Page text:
One stunningly beautiful day recently, I noticed that I wasn’t fully appreciating the warmth and the beauty. Instead, I was ruminating. The thoughts popping into my head all had to do with concerns and difficulties.
Have you noticed that yourself?
All of us have worries. Every one of us has difficulties. Over this last year, concerns about health and medical issues have been top of mind for many people.
But there are plenty of other things to fret about as well, whether you are fretting for yourself or about others. Continue reading
Are we prisoners of our moods?
Some days we feel great from the moment we wake up; others not so much. Why? We could blame the weather. Maybe it’s that incomprehensible jumble of hormones inside our bodies. Or it could be after-effects of last night’s pizza!
Events can also have an influence. Compare a day when there’s no line at the coffee counter and you have a pleasant conversation versus another day when your new shoes get splashed and somebody scowls at you. Continue reading
“There is good in everyone.” I expect that you’ve heard this declared; perhaps you’ve even said it yourself. Granted, sometimes it’s coupled with a caution that we may have to dig pretty deep to find good in some people.
Perhaps it’s true. Or maybe it’s wishful thinking—this hope that deep inside even the worst-acting person is a spark of good.
What is good? If we set out to look for it, how will we know when we’ve found it? Different people define what is good in very different ways. Continue reading
If you are down on your luck, you may heard that you need to adopt a “can-do attitude.” The most effective promoters of “can-do” are folks who have been through hard times themselves. It can be inspiring to hear a story of success from someone who has overcome poverty, addiction, discouragement, childhood traumas, negative influences or other barriers.
Is attitude everything? Or is success dependant on luck, fate, and circumstances beyond our control? I’m sure that you can find examples of individuals with undeserved success just as easily as I can find examples of folks who have created success out of misfortune. Continue reading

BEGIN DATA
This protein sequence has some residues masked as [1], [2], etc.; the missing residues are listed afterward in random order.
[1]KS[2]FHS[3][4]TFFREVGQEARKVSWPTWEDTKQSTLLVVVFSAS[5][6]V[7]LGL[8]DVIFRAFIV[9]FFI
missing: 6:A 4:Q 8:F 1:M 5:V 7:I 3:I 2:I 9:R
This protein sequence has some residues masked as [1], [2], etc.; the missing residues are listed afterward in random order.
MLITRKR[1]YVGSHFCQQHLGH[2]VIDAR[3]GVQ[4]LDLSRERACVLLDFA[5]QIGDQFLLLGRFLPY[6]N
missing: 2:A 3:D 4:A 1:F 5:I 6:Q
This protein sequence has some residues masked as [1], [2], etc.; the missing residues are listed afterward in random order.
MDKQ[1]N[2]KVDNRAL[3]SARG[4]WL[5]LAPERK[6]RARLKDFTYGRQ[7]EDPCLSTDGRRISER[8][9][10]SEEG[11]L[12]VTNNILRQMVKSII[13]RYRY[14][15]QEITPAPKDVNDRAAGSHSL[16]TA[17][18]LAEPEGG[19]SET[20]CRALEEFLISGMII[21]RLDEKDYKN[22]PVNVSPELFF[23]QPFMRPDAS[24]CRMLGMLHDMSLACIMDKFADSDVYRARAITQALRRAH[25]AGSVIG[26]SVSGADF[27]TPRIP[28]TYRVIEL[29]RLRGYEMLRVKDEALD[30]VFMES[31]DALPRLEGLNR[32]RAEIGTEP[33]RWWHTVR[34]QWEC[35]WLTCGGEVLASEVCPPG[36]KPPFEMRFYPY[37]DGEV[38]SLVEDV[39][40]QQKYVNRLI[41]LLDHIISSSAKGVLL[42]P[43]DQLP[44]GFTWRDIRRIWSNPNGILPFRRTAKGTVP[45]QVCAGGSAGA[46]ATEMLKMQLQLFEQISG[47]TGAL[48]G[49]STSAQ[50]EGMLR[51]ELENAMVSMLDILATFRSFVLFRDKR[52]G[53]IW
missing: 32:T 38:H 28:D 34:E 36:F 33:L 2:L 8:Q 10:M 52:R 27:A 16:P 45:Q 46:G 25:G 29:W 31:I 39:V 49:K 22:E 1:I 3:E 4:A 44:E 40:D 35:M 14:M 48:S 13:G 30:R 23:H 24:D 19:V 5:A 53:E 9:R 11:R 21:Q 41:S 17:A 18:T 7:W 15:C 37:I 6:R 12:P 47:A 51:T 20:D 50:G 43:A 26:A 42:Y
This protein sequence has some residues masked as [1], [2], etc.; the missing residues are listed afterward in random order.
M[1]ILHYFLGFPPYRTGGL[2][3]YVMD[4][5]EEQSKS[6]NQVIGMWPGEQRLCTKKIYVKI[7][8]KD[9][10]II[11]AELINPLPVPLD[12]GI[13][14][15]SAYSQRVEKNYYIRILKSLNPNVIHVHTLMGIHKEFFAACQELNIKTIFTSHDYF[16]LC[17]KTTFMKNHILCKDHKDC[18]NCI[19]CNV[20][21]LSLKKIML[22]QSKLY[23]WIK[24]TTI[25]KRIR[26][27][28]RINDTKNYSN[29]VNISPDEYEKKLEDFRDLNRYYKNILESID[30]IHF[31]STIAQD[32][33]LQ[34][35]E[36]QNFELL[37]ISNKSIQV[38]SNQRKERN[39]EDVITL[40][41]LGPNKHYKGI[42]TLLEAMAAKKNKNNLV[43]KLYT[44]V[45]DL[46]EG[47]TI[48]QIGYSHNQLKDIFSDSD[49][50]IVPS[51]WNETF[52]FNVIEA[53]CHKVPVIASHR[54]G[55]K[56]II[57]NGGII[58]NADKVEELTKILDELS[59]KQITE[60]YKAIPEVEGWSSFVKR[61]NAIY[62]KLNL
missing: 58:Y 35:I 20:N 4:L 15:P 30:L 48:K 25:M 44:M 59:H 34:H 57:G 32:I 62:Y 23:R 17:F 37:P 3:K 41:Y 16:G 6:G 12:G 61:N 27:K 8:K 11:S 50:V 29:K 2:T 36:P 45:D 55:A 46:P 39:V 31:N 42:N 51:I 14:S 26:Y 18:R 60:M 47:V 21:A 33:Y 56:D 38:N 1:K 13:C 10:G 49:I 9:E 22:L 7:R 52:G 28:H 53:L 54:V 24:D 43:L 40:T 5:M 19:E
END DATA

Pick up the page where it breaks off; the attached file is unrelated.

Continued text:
I’ve been meaning to write about procrastination for a while, but I couldn’t seem to get around to it.
Now you’re wondering, “Was that a joke?” Or did she mean it? The answer is yes to both questions. But procrastination isn’t always amusing; it can cause real problems in our lives.
I don’t need to tell you why people procrastinate. If you procrastinate, you already know. In fact, making a list of reasons why we put things off is a fun thing to do. It’s much more fun than doing whatever we’ve been putting off. Come to think of it, pretty much anything is more fun than doing the things we’re putting off. Continue reading
When people face difficulties, observations are often made about the strength of those who are suffering. It is admirable to be strong in the face of adversity. Strength is also beneficial for a helper who wants to support others through difficult times.
Whether you want to bolster your strength for yourself or for others, let’s start with a few clarifying questions. What does “to be strong” mean to you? When you are being strong, what exactly are you doing? Continue reading
Are you part of a team? If you play sports or belong to a work team, then the answer is easily, “Yes.” You might belong to a less formal association, like a community group where people come together with a common goal.
Many of us are in groups that we don’t think of as teams. There’s your family, for example, or your circle of friends. Even our community, county, or province could be considered a team.
What actions and attitudes help a team work together? Conversely, what activities undermine team success?
Let’s play devil’s advocate. Pretend you are a secret agent sent by the opposition. Your role is to demoralize the team. What would you do? Continue reading
Do you ever feel out of sorts? When you have a sense that things are not right, but you can’t quite put a finger on exactly what’s wrong?
An explanation that often pops up now is “the virus.” Everything seems connected to it, with a sense that if only we could get back to normal, then we’ll feel better and live happily, like we used to.
A question worth pondering is, “Were you living happily before?” But that’s for another day. For now, let’s stick to potential causes of dissatisfaction. While virus-related actions are certainly disruptive, is there a possibility that they are not the only trouble-maker? Continue reading